We decided against a battery - the battery technology probably needs another 5-10 years to be where it's going to be really performing well (think about the battery life of the first smartphones vs that now - no comparison in how much lighter and more efficient the batteries are these days). For the moment, the grid is our 'battery' - we push in when we have too much, take out when we need more. Of course, from a financial point of view we don't necessarily come out as far ahead as we would with a battery, but we've also saved the battery cost. There are also external costs to the power providers having everyone do this - lots of places they are having to managed over-voltages in local parts of their distribution network as everyone's panels are working simultaneously.
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#19

LemonMyrtle wrote: Mon Feb 22, 2021 8:37 pm Yup. Not much sun in Melbourne in winter. The sun gets low, the low sun causes shadows from trees onto our panels too. And then there is the weather itself, lots of cloud. And cold temperatures make panels a little less efficient also.
Just looked up the data and the bureau of meteorology data says we get on average 24MJ/m2 in December but only 6.3 in June. That’s a quarter of potential solar power, winter to summer.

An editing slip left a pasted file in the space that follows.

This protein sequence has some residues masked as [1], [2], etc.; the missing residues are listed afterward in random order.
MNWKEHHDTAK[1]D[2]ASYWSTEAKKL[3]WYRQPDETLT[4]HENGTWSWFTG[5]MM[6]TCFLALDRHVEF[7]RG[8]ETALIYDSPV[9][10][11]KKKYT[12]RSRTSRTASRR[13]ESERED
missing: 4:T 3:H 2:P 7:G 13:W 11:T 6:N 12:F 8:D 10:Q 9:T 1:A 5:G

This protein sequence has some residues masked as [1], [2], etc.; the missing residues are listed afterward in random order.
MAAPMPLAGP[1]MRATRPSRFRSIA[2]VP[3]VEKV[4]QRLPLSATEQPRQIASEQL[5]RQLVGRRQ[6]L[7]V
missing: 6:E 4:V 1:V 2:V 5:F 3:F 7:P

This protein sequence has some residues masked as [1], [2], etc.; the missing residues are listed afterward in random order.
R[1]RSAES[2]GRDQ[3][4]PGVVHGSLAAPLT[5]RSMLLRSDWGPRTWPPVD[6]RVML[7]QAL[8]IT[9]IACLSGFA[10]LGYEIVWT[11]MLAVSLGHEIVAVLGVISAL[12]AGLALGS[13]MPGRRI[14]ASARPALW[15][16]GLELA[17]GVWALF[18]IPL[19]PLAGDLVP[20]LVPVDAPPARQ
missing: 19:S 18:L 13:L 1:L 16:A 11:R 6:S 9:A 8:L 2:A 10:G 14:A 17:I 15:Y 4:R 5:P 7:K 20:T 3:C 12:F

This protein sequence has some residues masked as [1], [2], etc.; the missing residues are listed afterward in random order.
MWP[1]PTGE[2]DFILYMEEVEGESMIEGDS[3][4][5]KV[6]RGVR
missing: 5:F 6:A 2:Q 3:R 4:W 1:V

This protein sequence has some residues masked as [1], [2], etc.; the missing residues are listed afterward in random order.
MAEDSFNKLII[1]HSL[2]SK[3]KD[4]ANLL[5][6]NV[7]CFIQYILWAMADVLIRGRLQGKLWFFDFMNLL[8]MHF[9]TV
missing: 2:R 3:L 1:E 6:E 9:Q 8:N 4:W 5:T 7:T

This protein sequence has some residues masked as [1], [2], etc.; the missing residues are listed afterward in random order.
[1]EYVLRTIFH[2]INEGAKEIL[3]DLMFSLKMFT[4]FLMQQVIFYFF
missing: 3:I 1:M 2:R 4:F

think it's probably warmer in Newcastle. FIgured out where to find it . Seems to vary a bit. Last one was only 19.5 but the year before it was 25 in june it's 9-10. So we're about the same in summer bit better in winter. Never seen that data before.

Very interesting, we were quite down this year which has been a lot more cool and rainy than normal. And a bit humid.
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#20

We've saved a heap but we got our panels with the high rate of rebate that is no longer offered. We're also home all day and try to do washing during the day and run the dishwasher.

We decided against a battery until the tech is further improved.
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#21

OP I hope you don’t mind a hijack...

Has anyone got maxim panels? I understand they work better where there’s partial shade but they don’t seem to be widely available so I’m not sure if they live up to the installer’s hype.
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#22

Daffy2016 wrote: Sun Feb 28, 2021 10:20 am OP I hope you don’t mind a hijack...

Has anyone got maxim panels? I understand they work better where there’s partial shade but they don’t seem to be widely available so I’m not sure if they live up to the installer’s hype.